They’re getting passed on and feed into the inflation scenario.
By Wolf Richter for WOLF STREET.
Before we get to the spiking prices and expenditures that shippers such as industrial companies or retailers now have to pay to ship their goods across the US, I want to point at the volume of shipments.
Shipment volume in June was strong but down from peak year 2018, and has been lower than the peak year 2018 every month this year, according to the Cass Freight Index, which covers all modes of transportation, but is centered on trucking, with truckload (TL) shipments representing over half of the dollar amounts, rail in second place, and less-than-truckload (LTL) shipments in third place, followed by parcel services and others. But it does not include bulk commodities.
The Cass Freight Index for shipments in June (red line) was up 4.2% from June 2019 (gray line), but was down 1.3% from June 2018 (black line). Some demand may be backing off as the impact of stimulus spending is fading, after the historic spike of retail sales earlier this year. But there are also numerous signs that the transportation industry is straining to meet demand from shippers, amid widespread complaints about longer delivery times, and about equipment and driver shortages.
There has been enormous need for transportation, driven by the stimulus-fed spike in consumer spending on goods, and it is strained transportation capacity. And freight rates have shot higher, particularly in trucking.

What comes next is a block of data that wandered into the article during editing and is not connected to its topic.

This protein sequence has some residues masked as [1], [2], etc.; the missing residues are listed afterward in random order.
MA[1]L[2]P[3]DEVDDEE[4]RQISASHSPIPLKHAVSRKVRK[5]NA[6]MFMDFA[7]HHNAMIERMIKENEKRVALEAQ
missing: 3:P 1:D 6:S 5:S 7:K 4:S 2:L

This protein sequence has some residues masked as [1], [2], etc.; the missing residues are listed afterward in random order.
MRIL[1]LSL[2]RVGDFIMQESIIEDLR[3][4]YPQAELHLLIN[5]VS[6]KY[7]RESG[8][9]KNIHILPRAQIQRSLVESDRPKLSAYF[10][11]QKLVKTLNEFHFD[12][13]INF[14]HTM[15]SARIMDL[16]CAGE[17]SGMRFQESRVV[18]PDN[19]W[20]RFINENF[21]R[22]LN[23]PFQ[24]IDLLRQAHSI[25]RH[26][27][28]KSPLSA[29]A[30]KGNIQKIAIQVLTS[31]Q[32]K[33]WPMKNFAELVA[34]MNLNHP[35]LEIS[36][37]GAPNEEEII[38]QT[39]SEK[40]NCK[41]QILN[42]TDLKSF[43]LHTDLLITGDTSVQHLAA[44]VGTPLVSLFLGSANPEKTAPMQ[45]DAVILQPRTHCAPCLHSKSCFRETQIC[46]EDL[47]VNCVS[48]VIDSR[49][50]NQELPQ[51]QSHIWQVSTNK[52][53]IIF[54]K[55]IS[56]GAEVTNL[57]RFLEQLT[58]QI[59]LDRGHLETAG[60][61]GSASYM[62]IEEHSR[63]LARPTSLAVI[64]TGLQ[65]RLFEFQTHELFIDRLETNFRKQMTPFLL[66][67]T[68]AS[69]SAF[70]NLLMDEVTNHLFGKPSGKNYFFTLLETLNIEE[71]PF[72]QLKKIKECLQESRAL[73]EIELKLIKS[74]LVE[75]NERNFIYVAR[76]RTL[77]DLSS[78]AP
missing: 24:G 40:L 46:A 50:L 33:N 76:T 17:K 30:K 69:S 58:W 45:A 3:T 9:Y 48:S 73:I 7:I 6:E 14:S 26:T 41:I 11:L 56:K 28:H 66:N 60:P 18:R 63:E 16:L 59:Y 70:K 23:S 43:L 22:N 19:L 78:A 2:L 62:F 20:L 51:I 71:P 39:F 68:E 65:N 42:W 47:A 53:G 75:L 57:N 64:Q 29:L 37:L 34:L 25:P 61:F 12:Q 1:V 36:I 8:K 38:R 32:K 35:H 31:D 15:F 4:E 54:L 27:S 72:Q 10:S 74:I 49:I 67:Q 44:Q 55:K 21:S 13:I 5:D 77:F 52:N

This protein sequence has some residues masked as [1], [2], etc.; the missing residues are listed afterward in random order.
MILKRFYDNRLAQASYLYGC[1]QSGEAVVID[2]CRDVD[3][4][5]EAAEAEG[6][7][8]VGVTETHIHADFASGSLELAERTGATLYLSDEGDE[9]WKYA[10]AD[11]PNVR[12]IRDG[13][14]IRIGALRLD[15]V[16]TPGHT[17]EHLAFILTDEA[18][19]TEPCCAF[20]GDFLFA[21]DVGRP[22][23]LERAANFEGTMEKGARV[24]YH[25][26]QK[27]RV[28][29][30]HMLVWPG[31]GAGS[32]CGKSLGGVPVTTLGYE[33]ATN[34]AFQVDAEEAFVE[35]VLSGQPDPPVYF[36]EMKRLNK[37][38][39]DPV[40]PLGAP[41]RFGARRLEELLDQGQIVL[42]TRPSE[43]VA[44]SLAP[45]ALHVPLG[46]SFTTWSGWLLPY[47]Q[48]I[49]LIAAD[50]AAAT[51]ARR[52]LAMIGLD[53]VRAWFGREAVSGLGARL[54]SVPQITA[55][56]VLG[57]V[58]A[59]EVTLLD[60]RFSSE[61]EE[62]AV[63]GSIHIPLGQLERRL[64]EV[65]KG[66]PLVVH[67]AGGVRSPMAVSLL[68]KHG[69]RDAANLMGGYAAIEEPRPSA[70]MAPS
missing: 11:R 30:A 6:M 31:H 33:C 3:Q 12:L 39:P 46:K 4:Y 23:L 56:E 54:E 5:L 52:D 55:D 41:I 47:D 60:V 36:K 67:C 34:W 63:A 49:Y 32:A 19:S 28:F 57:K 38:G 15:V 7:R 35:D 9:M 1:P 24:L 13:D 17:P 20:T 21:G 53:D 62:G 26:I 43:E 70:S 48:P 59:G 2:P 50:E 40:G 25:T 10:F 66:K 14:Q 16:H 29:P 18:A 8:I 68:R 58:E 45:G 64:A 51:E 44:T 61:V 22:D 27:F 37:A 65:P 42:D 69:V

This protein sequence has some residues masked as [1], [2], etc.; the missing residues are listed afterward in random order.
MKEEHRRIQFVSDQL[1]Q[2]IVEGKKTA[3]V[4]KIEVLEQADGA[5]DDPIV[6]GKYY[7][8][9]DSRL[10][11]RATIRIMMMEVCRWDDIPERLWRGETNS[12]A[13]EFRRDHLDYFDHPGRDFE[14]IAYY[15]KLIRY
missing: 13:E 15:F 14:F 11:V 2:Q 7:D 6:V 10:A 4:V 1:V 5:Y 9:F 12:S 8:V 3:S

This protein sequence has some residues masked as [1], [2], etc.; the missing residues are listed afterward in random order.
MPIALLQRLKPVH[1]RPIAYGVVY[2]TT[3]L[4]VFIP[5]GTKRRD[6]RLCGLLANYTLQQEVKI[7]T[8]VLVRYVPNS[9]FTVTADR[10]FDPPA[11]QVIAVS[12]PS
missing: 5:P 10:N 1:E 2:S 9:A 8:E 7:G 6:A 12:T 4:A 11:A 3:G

According to the Cass Freight Index for Expenditures, the total amount these shippers spent in June on shipping goods to their customers in the US – despite the less than record volume – spiked by 11% from May, by 56% from June 2020, and by 28% from June 2019:
The freight rates embedded in the components of the Cass indexes jumped by 11% in June from May, and by 23% year-over-year.
Trucking strains as rates soar.
The average national spot rate for van-type trailers has been rising for the past 12 months and in June reached $2.67 a mile, up 47% year-over-year, according to DAT Freight & Analysis. The average national contract rate for vans jumped by 36% year-over-year, to $2.73 per mile.
The average national spot rate for flatbed trailers (hauling heavy equipment, construction materials, and the like) jumped by 52% year-over-year to $3.15 per mile. The contract rate jumped 29% year-over-year to $3.12 a mile.
Diesel prices jump.
At the end of June, the average price of diesel at the pump reached $3.33, up 37% year-over-year, but it still remains far below the $4 range in 2012 through 2014:
Transportation costs are getting passed on and feed into the broader inflation scenario. The scenario here is paralleled by the ocean freight industry. For example, average spot rates from Shanghai to Los Angeles have spiked from around $1,500 per 40-foot container in early 2020, to nearly $10,000 now, as Container Freight Rates Spike to New Extremes, with Worse Still Ahead
Enjoy reading WOLF STREET and want to support it? Using ad blockers – I totally get why – but want to support the site? You can donate. I appreciate it immensely. Click on the beer and iced-tea mug to find out how:
Would you like to be notified via email when WOLF STREET publishes a new article? Sign up here.